As I read the archival material, particularly the most personal letters, I sensed just how arbitrary and absurd yet resolutely stigmatizing the social rejection of same-sex orientation has been. At the same time, I observed that Eva’s encounter with the world as a lesbian was inextricably intertwined with her efforts to make herself free and anachronistically ancient. This was true when she cultivated a lesbian life in the company of Barney in the early 1900s and even more true when she “went Greek” after she married Angelos Sikelianos. I chose to disclose those points of intimacy that spoke to the creative process.

So the great loves of her life were…

Natalie Clifford Barney and Greece. Angelos Sikelianos is folded into Greece, and many other women are folded into both great loves. Eva’s correspondence from 1906 to 1907 suggests that she had trouble imagining herself close to Angelos when they first met. She was actually trying to find new footing away from Barney. Yet, in writing Upward Panic thirty years later, Eva made Angelos out to be the love of her life. She grew to love him, I think, but in an expansive way that embraced his dreams and artistic work under the big umbrella of Greece. In her words, she loved “his country, his people, his language, and most of all his dreams.”

She also loved his sister Penelope, and this love is a driving force in my narrative. I guess you will have to read the book to learn how.

You call her “Eva.” How much intimacy do you feel for her?

I use the first name, “Eva,” for a practical reason. Many people in her story share the last names Palmer and Sikelianos. I generally refer to her siblings also by their first names, Robert, May, and Courtlandt, and to Angelos Sikelianos and Penelope Sikelianos Duncan as Angelos and Penelope. The Duncans are Isadora and Raymond, whereas Natalie Clifford Barney is Barney. The reason is not familiarity but to keep my subjects clear, since many people share the last name. Additionally, this spares me the trouble of specifying the maiden, married, or maiden and married, unless there is a point in using these, as in this and the next paragraphs.

As a general principle, I wanted my feelings for Eva Palmer Sikelianos to be irrelevant to the project. This is not to say that I had none or that they did not interfere with the research. I spent many years digging deep into biographical sources. They moved me. There were times when they caught my breath. When I opened the inaccessible dossiers containing over 600 letters for the first time my jaw dropped. Each dossier contained several folders of letters spilling out in loosely bundled stacks, tied with purple, pink, baby blue, and flowered satin ribbons from the time of their receipt. I found traces of tears and mud. The letters absorbed me so utterly that I could do think about anything else. I barely cared about putting dinner on the table. Yet while I was researching and writing, I was also teaching, advising, socializing, and caring for people in my intimate circle. Sometimes I would actually forget “Eva” or be very frustrated that her life always occupied me.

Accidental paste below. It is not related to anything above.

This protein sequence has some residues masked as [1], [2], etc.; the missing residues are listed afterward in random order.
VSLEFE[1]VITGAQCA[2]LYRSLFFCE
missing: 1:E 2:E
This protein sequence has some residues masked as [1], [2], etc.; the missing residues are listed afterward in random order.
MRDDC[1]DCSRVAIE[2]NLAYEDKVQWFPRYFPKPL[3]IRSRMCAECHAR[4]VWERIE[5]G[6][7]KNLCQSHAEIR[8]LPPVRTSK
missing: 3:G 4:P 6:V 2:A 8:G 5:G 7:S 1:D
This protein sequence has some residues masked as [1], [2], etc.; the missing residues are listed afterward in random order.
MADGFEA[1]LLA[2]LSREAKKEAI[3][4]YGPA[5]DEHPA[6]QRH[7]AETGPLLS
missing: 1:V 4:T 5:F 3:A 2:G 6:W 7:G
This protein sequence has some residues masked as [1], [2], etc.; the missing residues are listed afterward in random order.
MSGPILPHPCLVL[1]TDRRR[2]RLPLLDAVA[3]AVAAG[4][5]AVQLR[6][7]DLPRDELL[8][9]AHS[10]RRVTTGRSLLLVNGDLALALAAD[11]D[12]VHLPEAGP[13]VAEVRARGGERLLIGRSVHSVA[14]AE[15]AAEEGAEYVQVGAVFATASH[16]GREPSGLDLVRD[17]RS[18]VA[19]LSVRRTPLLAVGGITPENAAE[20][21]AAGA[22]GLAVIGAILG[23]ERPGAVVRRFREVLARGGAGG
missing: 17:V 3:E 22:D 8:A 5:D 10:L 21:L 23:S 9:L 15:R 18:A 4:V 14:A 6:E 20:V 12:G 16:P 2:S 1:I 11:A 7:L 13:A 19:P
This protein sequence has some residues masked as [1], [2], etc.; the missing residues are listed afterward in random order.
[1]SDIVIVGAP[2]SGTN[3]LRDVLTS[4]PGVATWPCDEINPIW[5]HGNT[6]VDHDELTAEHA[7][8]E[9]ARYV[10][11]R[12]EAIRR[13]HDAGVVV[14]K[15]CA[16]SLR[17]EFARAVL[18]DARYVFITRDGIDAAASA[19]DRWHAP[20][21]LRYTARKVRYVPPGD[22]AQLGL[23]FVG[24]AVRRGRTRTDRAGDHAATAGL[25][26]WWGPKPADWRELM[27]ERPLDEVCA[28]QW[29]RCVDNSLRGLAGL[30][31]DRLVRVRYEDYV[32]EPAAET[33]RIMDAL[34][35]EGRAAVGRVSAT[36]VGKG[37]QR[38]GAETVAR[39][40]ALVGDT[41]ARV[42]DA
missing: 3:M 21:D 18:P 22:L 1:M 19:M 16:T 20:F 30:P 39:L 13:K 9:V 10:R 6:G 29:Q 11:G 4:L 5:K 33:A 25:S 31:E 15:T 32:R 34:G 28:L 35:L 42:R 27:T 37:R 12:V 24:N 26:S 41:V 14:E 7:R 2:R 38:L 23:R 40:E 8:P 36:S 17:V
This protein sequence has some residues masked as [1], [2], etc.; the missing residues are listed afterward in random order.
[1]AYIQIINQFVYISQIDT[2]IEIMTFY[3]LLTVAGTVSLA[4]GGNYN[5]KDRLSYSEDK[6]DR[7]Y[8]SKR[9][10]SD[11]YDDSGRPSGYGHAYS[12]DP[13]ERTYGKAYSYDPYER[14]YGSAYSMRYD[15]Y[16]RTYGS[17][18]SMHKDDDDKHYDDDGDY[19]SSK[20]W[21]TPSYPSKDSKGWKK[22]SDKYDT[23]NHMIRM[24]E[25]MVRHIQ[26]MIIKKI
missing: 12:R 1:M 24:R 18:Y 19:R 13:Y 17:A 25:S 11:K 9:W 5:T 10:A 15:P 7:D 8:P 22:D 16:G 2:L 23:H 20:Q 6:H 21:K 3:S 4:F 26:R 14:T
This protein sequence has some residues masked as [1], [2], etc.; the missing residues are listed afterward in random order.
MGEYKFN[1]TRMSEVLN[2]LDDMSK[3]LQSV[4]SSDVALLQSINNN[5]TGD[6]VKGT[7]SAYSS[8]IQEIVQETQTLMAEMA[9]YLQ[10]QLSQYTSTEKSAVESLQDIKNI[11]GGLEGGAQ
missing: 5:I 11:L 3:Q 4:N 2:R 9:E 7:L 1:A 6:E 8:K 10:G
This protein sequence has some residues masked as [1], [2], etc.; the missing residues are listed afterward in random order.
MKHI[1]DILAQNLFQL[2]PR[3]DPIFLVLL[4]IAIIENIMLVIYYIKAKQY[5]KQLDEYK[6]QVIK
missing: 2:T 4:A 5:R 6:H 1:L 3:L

Researching a human subject inspires a certain kind of identification, even attachment, that is different for me at least from other subjects. Eva expressed love, pain, desolation, despair, bias, weakness, doubts, and extreme certainty. I did not always sympathize with her ideas or find her work extraordinary. Since she was a historical subject, I didn’t control her story, as I would have if she were a fictional subject. I compensated by wanting to protect her when things got bad, or to cover for her when she was wrong or just insufferable.

These were some of the feelings I struggled with while writing the book. They may become confused with my using her given name. But my calling her “Eva” is not meant to signal familiarity. I am now as far from knowing “Eva” as I was when I began. But it does solve a practical problem.

What happened in the way you think as a result of writing this biography? Did it change you?

A lot. It changed my thinking about LGBQT culture, as I describe above. This was life changing.

It also changed my attitude to life writing. When I started writing a book about Eva Palmer Sikelianos, a surprising number of colleagues questioned my decision. “You’re not writing a biography,” one person I respect a great deal stated decisively. Several others took time to enumerate why they dislike biographies. Actually, I wasn’t intending to write a biography. Initially, this was going to be a book of essays about Eva Palmer Sikelianos’s work reviving Greek cultural heritage in five media.

But I could not avoid the life-historical research. Classical models offered precedents for personal constructions of dress, behavior, and identity in addition to cultural products. My interest in the former grew. While ideas of Greece take monumental forms in many of their neoclassical manifestations, they are quite liquid in their passage through life. I came to ask: What new shapes do Greek textual and material fragments take when they inhabit people’s daily life? What becomes of both the ancient ruins and the modern person? How did Eva incorporate them in her daily activities? How did they script her life? How did her intense investment in finding the latent life in ruins change over time to become increasingly an art of life?

I now consider the book’s biographical mode to be vital to its contribution. In working to recover the story of a woman whose rich and diverse work in Greece was fitted to the procrustean bed of patriarchal, nationalist, and heteronormative discourses, I honor several decades of biographical writing that studies the gaps in classical scholarship for clues of women invested personally in the study of Greece and other ancient worlds, who had nontraditional careers, lived their eccentric lives mainly in obscurity, and somewhere, somehow, tried to change the social order through their alteration of the field of possibilities defining not just knowledge but themselves.